The adjusted consumption method estimates drug requirements on the basis of actual drug use per 1,000 patient contacts in a sample of “standard” facilities, where the pattern and level of consumption are considered acceptable. In some cases an adjustment upwards or downwards may be needed for drug quantities where consumption is considered inappropriate.
In other words, the adjusted consumption in the “standard” facilities is considered to be a reasonable approximation of the need for drugs in other facilities of the same kind. This requires that:
(a) prescribing patterns in the “standard” facilities are considered to be broadly reasonable; and
(b) that the pattern of morbidity treated is representative of the pattern in the rest of the country or region concerned.
When compared with the morbidity method, this method offers less scope for systematic development to improve drug supply and prescribing practice. Its advantages are that it does not require either detailed data on patient morbidity, or standard treatment schedules. However, users of this method should pay particular attention to the fact that any irrational consumption patterns in the “standard” facilities, which are not corrected in the adjustment process, will be included in the drug estimates for all facilities of the type covered by the calculation.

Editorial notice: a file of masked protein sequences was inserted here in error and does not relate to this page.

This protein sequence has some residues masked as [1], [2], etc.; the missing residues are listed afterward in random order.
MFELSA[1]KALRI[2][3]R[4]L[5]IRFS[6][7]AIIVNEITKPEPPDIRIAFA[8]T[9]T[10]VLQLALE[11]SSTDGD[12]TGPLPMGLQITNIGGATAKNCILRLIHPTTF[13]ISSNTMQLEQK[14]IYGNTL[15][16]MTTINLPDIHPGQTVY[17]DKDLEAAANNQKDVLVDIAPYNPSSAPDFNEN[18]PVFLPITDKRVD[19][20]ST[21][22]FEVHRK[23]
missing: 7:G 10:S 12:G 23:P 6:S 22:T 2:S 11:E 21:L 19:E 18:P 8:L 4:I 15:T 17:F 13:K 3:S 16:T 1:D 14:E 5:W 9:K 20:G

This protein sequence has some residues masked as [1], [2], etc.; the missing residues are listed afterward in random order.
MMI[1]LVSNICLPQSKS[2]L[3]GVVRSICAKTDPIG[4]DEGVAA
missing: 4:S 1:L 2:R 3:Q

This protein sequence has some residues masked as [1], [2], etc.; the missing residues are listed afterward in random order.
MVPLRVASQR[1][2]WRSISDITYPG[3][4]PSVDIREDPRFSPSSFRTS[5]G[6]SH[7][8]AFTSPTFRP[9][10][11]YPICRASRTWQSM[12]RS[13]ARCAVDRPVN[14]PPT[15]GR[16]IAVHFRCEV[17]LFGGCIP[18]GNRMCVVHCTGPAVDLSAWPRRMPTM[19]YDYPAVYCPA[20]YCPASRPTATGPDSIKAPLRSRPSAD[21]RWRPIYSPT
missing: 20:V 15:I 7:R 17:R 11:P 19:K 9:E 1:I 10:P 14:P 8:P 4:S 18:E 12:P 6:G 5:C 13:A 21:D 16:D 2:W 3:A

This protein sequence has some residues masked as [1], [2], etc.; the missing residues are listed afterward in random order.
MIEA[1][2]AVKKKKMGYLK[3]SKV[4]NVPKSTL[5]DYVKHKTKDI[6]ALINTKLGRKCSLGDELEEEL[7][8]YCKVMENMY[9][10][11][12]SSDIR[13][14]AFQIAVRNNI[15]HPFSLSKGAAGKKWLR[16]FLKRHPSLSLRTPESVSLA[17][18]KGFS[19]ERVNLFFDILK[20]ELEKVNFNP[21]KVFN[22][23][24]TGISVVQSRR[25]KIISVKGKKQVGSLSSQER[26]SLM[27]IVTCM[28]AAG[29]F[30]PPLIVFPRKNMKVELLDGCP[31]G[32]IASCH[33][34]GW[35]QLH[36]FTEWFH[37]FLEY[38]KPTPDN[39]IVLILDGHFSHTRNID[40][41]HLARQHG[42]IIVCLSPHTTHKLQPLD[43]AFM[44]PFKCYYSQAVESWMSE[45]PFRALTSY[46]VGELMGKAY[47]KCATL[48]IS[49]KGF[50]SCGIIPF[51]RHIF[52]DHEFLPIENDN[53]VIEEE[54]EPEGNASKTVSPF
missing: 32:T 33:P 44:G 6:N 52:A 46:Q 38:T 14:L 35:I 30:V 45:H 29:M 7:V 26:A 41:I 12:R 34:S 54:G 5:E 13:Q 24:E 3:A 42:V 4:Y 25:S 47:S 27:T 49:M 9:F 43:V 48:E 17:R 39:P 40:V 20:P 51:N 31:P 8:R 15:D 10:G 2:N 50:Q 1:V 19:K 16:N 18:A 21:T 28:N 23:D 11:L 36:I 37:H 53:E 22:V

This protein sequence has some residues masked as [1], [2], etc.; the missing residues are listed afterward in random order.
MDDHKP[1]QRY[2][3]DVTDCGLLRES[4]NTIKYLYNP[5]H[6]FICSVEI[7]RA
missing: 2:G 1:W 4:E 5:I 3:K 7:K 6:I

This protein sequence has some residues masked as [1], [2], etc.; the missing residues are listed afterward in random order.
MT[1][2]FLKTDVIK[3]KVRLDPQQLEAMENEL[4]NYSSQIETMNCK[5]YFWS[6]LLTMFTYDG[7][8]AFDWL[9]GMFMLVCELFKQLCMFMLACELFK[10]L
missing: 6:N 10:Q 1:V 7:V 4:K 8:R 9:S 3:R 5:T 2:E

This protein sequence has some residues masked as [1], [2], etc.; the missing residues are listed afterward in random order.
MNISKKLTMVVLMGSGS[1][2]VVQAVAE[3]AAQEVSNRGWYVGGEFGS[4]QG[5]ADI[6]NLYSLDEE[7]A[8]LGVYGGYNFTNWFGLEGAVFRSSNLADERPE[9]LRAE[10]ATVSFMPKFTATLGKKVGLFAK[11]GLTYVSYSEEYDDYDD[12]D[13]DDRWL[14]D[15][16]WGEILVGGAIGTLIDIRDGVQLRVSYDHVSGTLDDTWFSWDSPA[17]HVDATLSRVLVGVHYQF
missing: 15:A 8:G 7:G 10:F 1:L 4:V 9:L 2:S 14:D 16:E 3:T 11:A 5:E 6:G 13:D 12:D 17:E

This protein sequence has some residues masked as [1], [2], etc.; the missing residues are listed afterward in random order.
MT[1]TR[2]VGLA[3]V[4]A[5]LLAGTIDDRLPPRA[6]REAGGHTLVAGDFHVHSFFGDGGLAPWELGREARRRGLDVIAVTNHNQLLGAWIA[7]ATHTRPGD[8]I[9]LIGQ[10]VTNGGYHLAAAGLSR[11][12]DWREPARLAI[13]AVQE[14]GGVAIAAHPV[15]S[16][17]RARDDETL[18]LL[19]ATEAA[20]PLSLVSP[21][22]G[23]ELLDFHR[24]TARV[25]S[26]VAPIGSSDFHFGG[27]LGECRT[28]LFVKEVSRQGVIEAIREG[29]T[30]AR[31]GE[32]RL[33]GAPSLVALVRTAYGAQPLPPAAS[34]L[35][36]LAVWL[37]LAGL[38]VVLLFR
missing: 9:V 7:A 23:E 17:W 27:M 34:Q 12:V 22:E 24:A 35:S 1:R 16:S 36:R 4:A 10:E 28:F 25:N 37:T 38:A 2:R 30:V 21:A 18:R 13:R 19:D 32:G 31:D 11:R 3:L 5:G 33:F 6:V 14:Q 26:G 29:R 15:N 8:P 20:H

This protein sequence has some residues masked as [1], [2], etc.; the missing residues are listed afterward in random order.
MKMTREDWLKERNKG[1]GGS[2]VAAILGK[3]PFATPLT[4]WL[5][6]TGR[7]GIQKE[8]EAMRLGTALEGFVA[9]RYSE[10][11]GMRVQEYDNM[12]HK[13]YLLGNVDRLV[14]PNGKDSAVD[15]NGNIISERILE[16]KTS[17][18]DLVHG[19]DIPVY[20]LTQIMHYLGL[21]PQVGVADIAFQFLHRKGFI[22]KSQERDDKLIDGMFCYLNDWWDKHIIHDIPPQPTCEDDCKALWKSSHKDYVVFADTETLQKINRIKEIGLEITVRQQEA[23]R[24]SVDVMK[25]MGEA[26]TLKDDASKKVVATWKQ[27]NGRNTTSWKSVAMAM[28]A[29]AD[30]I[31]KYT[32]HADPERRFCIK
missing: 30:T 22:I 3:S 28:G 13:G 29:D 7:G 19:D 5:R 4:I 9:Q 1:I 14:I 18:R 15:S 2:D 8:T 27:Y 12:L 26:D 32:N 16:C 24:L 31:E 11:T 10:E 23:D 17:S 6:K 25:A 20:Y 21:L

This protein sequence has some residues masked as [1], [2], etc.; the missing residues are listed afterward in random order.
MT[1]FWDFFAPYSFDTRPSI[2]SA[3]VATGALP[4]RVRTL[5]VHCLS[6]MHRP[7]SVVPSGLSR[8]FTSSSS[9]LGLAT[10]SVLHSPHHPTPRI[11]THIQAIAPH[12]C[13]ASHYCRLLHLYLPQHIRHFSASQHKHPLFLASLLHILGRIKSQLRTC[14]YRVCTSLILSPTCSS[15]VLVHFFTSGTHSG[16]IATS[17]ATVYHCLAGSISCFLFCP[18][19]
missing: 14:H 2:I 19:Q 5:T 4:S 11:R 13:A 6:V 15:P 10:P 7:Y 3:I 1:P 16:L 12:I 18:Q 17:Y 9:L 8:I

It is important to realize that drug use is not identical to drug need. For example, high consumption of antibiotics because of indiscriminate prescribing, or the use of sophisticated or expensive forms might be interpreted as a need, whereas simpler or cheaper preparations would suffice.
In addition, it must be emphasized that also for the adjusted consumption method to be successful, it is crucial to improve prescribing in order to bring it into line with the drug need estimates. One means to do this is to use standard treatment schedules.